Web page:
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What You Should Know About Age-related Eye Conditions

September 1, 2017

According to the Centers for Disease Control and Prevention, more than 3.4 million people living in the United States age 40 or older are either legally blind or visually impaired. The team at Allied Eye wants you to learn about the age-related eye diseases that plague older Americans the most.

The Facts on Glaucoma and Cataracts

There are two major age-related eye diseases that affect older adults.

Glaucoma

According to the Glaucoma Research Foundation, glaucoma is the leading cause of blindness within the United States.

When glaucoma occurs, the eye’s optic nerve is damaged. Because there are rarely early signs of glaucoma (which is why eye exams are so important), it usually isn’t treated in its earliest stages, which can lead to vision loss or blindness.

Risk factors of glaucoma include:

  • Being older than age 40
  • Having a family history of the condition
  • Having high blood pressure
  • Having diabetes or problems with blood circulation
  • Being farsighted or nearsighted
  • Being of African or Hispanic heritage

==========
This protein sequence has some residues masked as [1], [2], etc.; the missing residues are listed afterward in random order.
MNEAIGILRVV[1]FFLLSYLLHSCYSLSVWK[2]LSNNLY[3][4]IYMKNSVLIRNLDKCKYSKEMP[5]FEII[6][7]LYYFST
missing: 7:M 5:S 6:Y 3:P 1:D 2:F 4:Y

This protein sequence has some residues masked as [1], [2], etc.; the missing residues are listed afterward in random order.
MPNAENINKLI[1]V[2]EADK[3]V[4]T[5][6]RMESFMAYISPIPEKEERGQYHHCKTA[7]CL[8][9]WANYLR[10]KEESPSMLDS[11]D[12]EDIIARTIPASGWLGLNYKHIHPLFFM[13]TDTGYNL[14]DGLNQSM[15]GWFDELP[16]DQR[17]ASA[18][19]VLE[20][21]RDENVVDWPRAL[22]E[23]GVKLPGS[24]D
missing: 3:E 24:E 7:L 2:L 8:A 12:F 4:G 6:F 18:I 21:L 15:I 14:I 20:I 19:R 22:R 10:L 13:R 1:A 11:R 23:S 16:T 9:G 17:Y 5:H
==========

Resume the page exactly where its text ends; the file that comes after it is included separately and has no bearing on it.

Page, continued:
Glaucoma can be treated in multiple ways, including eye drops, oral medications, or either laser or traditional surgery.

Cataracts

According to the American Academy of Ophthalmology, a cataract is a clouding of the eye’s lens, which is normally clear.

Symptoms of cataracts include:

  • Blurry vision
  • Double vision
  • Sensitivity to light
  • Difficulty seeing at night

The only way to help correct the damage and vision loss caused by cataracts is through cataract surgery. During the procedure, the cataract is removed and replaced with an artificial lens. This helps to restore vision to the eye.

The best part about cataract surgery is that it can typically be performed on an outpatient basis.

While age is the biggest risk factor for cataracts, women are also at a slightly higher risk than men of suffering from this eye disease. In addition, adults who have a family history of cataracts are more likely to have cataracts.

Are you age 40 or older? Has it been a while since your last eye exam? Call Allied Eye for an appointment today!